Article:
My only criticism with the exhibition is that it did not include anything from her extremely accomplished early engraving ouvre, which are fantatstic examples of her talent as a draughtsperson as well as a painter.

Permanent Collection, Musee d'Orsay, Paris (23 March 2013)

Three things struck me while walking through the vast galleries in the Musée d’Orsay.  Firstly, how surreal it was to turn a corner and suddenly be confronted with a particular painting that is so famous and which I have seen so many times in various books, it is almost like bumping into an old friend.  The actual size of many of these is nearly always a surprise from the magnificence of Manet’s Le déjeuner sur l'herbe and Whistler’s Arrangement in Grey and Black No.1, famous under its colloquial name Whistler's Mother to the relative smallness of Cezanne’s Card Players.  To see ‘masterpieces’ such as these, as well as paintings by Van Gogh, Gaughan, Corot, Courbet and Monet up close and personal is a true joy and well worth having to become another (somewhat) patient tourist within the throngs queuing to get in.
Secondly, in this immense collection of art created between 1848-1914, only five female artists are represented and only with a miniscule number of their works – a couple of paintings by Berthe Morrisot, one Eva Gonzalez, one Mary Cassatt, one Marie Bashkirtseff and one Camille Claudel.  Unarguably the time period the museum covers was notoriously difficult for female artists, but even so, notable absences to my mind are Gwen John, Marie Laurencin and Suzanne Valadon, to name but three.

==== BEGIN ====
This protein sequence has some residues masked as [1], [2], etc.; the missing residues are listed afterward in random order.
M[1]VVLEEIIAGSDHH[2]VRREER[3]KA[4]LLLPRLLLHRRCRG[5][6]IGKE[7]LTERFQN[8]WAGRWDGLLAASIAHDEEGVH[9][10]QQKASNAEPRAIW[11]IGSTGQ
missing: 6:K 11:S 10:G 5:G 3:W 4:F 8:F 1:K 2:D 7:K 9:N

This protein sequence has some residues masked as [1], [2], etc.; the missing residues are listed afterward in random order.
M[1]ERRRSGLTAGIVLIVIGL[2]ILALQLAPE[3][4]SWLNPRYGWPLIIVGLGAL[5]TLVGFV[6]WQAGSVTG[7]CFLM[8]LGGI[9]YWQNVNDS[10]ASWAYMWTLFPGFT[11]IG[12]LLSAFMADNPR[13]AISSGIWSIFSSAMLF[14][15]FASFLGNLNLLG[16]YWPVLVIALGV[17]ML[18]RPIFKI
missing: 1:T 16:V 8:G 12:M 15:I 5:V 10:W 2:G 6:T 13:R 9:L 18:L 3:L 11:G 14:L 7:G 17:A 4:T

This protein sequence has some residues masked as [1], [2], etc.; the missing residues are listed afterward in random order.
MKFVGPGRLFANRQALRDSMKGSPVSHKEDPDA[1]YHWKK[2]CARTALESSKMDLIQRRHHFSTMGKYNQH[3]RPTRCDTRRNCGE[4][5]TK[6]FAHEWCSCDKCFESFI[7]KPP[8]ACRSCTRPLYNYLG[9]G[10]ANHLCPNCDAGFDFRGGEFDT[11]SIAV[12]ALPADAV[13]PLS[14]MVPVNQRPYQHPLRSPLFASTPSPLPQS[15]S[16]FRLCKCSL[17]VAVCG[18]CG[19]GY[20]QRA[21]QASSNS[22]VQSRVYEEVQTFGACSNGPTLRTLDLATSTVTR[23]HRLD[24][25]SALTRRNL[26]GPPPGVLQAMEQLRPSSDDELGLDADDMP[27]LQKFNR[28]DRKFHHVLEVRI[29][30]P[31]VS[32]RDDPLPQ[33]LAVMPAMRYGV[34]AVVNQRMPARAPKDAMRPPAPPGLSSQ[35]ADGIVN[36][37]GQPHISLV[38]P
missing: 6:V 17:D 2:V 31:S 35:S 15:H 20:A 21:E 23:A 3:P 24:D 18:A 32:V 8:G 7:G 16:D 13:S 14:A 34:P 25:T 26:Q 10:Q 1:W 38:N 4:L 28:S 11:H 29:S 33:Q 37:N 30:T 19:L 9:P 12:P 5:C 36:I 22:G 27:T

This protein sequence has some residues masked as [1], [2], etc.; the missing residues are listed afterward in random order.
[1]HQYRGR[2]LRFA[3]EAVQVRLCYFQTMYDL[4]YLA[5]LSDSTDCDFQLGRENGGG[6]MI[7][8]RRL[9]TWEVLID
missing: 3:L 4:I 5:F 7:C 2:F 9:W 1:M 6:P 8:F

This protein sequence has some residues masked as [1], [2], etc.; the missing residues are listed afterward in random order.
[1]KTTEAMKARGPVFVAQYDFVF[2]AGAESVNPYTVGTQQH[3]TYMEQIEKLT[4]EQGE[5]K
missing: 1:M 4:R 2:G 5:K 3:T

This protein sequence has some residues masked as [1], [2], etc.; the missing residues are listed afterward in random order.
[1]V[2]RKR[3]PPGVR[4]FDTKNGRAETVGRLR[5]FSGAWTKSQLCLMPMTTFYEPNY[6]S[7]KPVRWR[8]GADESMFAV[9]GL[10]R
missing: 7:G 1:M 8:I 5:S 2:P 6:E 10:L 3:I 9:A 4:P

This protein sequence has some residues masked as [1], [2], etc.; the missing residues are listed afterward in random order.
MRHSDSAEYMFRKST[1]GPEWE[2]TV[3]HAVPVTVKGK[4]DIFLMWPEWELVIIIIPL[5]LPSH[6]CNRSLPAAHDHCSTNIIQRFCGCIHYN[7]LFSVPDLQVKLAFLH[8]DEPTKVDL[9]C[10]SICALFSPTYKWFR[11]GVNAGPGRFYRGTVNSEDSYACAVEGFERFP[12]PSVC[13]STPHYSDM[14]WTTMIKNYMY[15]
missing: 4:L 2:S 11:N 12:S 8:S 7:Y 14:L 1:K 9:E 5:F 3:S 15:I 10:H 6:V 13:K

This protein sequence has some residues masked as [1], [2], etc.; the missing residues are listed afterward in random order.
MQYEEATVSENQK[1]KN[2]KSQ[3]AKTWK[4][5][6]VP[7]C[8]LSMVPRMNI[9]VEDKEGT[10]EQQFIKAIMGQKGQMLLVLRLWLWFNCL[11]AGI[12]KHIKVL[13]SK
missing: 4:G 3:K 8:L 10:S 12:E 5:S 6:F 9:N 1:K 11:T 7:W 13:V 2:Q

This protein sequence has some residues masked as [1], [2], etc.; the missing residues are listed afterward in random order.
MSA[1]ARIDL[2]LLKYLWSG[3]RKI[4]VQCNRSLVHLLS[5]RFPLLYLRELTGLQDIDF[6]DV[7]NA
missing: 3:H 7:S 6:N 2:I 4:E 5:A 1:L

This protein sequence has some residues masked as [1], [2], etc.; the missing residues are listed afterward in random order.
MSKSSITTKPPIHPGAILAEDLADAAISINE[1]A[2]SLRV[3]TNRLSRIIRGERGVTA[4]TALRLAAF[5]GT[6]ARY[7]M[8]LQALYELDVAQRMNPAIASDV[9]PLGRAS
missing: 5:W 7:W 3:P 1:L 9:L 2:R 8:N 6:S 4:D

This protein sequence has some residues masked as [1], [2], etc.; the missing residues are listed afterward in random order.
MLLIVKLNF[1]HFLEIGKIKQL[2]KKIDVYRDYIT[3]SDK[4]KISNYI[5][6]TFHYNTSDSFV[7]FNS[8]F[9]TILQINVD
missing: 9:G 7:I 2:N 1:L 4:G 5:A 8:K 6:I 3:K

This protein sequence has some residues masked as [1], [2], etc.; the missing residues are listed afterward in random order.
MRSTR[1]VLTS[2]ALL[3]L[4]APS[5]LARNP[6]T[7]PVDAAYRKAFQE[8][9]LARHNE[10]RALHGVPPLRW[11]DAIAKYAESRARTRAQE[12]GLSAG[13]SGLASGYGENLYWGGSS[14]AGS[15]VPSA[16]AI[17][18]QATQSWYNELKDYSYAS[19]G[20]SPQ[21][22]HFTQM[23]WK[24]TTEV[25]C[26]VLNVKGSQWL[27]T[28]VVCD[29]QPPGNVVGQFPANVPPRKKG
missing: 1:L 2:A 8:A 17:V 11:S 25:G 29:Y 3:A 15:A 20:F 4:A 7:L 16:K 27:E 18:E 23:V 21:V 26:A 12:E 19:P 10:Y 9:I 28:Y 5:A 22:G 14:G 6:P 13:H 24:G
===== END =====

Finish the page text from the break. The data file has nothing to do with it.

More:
Thirdly, for lovers of paintings of idealsed beautiful women presented as openly sexually alluring and passively available or caught in scenes of verious states of undress, then this is the place to come!  Any and every excuse to portray a naked woman has been explored by the vast majority of artists included at Musée d’Orsay, from Courbet’s The Artist’s Studio, as well as his infamous L’Origine du Monde, to an endless array of minor nineteenth century predominantly French artists through to Degas and Renoir, etc, etc.  If that wasn’t enough, the museum also has on display a collection of nineteenth and early twentieth century artist photographs, again concentrating on their naked models, all of which offer various degrees of titillation and in some cases, pornography.  The museum does attempt some kind of rhetoric to accompany the sheer scale of such images on display, but its approach is problematic.

Despite my misgivings and mixed emotions at being confronted by such a celebration of female objectivity, Musée d’Orsay is still worth a visit.  Its collections present a fascinating window into a period of art history which underwent immense change and eventual challenge, much to my delight.